Ebola hits again. A 31 year old boy died in Congo, in Mbandaka, a city in the northwestern province of the Equator. He was already vaccinated against the virus. For the health authorities of the Democratic Republic it is a outbreakwould be the third in the area since 2018.
Lassa fever, a newborn in the UK died, other family members infected: an outbreak is feared
Ebola outbreak, what happens
The 31-year-old male, a student from Boende in the province of Tshuapa, returned to Mbandaka and started experiencing the first symptoms (fever and headache) on April 5. Then the situation worsened and he was admitted to the Bongisa Libota Health Center in Mbandaka on April 16, where he was hospitalized for three days, before being transferred to Wangata General Reference Hospital in Mbandaka on April 19. On April 21, signs of hemorrhagic fever appeared, and the patient was placed in solitary confinement at the Wangata Ebola Treatment Center as a suspected EVD patient, but died the same day.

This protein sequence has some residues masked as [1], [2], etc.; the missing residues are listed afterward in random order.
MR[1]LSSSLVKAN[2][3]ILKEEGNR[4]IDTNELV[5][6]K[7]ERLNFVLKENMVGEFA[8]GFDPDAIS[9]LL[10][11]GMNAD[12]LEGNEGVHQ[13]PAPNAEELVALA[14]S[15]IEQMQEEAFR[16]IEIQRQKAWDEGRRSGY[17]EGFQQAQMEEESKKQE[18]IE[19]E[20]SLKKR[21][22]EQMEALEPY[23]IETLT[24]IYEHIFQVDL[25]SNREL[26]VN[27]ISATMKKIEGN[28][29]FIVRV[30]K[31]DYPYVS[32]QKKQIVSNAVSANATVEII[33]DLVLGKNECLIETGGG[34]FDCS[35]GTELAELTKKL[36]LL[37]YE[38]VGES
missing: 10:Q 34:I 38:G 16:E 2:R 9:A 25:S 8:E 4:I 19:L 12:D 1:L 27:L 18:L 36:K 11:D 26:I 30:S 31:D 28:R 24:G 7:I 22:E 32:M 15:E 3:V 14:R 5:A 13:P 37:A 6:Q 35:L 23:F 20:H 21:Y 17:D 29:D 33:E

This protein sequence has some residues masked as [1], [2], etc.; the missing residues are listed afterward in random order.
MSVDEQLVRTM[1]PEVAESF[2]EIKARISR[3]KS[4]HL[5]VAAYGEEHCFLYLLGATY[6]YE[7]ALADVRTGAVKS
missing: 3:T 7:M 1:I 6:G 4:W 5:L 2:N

Omicron 2, one of the most contagious viruses in the world (after measles): but mortality is far from the Black Death
The WHO alarm: “Time is not on our side”
“Time is not on our side,” said Dr Matshidiso Moeti, the World Health Organization (WHO) regional director for Africa. “The disease had a two-week lead and now we are catching up. The positive news is that the health authorities of the Democratic Republic of Congo have more experience than anyone else in the world in quickly controlling Ebola outbreaks. The Democratic Republic of the Congo has been experiencing its 14th Ebola outbreak since 1976. The current outbreak is the sixth since 2018 alone, the most frequent event in the country’s Ebola history. Previous outbreaks in the province of the Equator occurred in 2020 and 2018, with 130 and 54 cases respectively recorded.
What do we know about Ebola
Ebola is a serious, often fatal disease that affects humans and other primates. Case mortality rates have varied from 25% to 90% in past outbreaks. Effective treatment is now available, and if patients receive early treatment, as well as supportive care, their chances of survival are significantly improved.